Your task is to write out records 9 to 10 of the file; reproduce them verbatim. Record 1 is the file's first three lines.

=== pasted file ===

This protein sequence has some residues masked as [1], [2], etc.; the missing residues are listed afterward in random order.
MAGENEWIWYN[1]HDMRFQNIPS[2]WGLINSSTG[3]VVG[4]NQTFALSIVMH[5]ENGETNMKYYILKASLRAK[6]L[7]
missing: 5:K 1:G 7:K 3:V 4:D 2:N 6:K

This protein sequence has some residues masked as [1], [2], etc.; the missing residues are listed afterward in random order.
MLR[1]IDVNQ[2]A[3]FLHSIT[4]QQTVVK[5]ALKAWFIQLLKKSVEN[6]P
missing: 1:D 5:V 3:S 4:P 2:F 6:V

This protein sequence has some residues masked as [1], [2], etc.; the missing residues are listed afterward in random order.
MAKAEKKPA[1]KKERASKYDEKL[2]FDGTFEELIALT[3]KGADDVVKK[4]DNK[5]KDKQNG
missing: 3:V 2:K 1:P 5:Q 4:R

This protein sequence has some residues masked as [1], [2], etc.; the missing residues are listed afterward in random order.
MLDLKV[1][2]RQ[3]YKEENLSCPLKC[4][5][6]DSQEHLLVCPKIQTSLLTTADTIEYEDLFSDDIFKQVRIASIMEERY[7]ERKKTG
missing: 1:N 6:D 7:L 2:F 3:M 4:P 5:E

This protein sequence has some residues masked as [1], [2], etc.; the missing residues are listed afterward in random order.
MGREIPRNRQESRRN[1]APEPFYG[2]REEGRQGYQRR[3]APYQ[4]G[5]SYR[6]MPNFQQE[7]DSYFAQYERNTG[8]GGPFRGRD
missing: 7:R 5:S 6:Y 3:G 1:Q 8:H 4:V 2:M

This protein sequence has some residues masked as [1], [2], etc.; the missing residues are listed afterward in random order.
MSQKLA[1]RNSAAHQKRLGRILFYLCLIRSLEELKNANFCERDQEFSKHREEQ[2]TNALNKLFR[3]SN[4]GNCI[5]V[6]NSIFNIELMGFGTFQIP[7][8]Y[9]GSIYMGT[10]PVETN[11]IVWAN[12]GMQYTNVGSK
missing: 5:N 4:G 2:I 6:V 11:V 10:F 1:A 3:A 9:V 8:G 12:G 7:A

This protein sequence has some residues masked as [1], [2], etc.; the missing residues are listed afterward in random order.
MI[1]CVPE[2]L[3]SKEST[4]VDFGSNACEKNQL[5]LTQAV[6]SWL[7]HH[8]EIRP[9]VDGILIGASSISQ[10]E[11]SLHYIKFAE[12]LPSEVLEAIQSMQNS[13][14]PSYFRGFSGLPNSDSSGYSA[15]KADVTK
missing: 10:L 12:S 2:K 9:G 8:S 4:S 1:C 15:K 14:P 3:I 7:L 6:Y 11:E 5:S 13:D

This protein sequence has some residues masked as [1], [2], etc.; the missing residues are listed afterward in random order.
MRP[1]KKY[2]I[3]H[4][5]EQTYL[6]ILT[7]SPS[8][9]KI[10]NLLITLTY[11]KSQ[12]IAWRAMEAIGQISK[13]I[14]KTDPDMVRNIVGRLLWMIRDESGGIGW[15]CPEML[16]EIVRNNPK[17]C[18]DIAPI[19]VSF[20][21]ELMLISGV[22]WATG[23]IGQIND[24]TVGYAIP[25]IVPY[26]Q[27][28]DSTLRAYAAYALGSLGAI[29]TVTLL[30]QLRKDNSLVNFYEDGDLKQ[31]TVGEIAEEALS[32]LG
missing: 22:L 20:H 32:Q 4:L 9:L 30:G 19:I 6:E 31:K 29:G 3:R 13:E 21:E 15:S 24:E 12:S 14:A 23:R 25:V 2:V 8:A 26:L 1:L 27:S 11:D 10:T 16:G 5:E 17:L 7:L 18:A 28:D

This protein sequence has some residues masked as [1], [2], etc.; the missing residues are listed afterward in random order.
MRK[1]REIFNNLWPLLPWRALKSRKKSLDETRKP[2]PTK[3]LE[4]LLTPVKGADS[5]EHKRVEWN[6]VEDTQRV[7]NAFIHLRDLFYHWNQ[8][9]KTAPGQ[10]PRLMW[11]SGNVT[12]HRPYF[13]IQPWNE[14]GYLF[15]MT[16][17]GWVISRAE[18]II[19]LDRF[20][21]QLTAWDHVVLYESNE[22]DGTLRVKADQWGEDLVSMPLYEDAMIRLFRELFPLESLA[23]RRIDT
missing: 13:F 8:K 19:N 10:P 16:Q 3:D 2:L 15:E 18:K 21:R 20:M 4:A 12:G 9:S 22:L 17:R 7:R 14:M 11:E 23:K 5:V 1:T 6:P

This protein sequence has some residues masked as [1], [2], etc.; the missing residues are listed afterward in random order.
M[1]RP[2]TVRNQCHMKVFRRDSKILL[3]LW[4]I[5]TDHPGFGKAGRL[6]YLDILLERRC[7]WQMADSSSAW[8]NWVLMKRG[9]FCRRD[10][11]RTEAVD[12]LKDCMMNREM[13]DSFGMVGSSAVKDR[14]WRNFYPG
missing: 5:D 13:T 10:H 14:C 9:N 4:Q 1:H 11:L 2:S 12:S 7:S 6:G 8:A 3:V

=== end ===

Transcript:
This protein sequence has some residues masked as [1], [2], etc.; the missing residues are listed afterward in random order.
MRK[1]REIFNNLWPLLPWRALKSRKKSLDETRKP[2]PTK[3]LE[4]LLTPVKGADS[5]EHKRVEWN[6]VEDTQRV[7]NAFIHLRDLFYHWNQ[8][9]KTAPGQ[10]PRLMW[11]SGNVT[12]HRPYF[13]IQPWNE[14]GYLF[15]MT[16][17]GWVISRAE[18]II[19]LDRF[20][21]QLTAWDHVVLYESNE[22]DGTLRVKADQWGEDLVSMPLYEDAMIRLFRELFPLESLA[23]RRIDT
missing: 13:F 8:K 19:N 10:P 16:Q 3:D 2:L 15:E 18:K 21:R 20:M 4:A 12:G 9:S 22:L 17:R 7:R 14:M 11:E 23:K 5:V 1:T 6:P

This protein sequence has some residues masked as [1], [2], etc.; the missing residues are listed afterward in random order.
M[1]RP[2]TVRNQCHMKVFRRDSKILL[3]LW[4]I[5]TDHPGFGKAGRL[6]YLDILLERRC[7]WQMADSSSAW[8]NWVLMKRG[9]FCRRD[10][11]RTEAVD[12]LKDCMMNREM[13]DSFGMVGSSAVKDR[14]WRNFYPG
missing: 5:D 13:T 10:H 14:C 9:N 4:Q 1:H 11:L 2:S 12:S 7:S 6:G 8:A 3:V